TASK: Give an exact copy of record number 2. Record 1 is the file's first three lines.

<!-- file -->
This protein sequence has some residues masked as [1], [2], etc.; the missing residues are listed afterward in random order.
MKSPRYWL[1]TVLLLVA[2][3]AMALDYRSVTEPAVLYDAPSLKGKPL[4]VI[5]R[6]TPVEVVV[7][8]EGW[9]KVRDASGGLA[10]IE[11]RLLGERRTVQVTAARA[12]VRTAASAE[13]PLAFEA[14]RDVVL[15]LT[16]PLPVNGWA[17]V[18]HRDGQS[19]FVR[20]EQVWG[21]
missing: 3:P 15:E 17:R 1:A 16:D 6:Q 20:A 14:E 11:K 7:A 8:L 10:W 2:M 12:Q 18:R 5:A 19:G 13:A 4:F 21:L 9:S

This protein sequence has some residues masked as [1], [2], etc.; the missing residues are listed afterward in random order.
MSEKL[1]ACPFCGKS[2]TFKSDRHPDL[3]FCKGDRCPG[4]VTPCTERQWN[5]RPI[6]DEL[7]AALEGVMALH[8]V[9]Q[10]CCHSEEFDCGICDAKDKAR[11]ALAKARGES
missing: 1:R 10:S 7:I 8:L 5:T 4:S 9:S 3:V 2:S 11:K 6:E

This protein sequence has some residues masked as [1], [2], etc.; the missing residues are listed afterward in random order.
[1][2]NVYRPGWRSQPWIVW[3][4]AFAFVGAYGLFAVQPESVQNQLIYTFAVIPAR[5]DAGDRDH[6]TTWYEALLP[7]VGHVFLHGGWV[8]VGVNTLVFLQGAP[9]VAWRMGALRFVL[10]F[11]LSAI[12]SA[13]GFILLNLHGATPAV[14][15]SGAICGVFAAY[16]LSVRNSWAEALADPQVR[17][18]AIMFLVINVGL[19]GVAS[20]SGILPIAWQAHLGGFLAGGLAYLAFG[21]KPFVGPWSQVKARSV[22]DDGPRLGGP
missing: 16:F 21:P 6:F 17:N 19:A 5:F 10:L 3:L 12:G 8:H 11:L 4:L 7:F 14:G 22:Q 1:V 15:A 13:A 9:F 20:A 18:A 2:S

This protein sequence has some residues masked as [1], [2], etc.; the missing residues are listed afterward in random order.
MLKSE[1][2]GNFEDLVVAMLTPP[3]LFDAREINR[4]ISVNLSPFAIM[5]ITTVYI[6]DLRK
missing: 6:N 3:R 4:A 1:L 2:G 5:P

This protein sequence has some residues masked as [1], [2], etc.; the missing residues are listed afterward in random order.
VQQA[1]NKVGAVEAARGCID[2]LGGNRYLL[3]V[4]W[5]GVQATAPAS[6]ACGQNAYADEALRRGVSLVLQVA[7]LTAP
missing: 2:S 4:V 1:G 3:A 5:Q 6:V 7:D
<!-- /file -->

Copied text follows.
This protein sequence has some residues masked as [1], [2], etc.; the missing residues are listed afterward in random order.
MSEKL[1]ACPFCGKS[2]TFKSDRHPDL[3]FCKGDRCPG[4]VTPCTERQWN[5]RPI[6]DEL[7]AALEGVMALH[8]V[9]Q[10]CCHSEEFDCGICDAKDKAR[11]ALAKARGES
missing: 1:R 10:S 7:I 8:L 5:T 4:S 9:S 3:V 2:S 11:K 6:E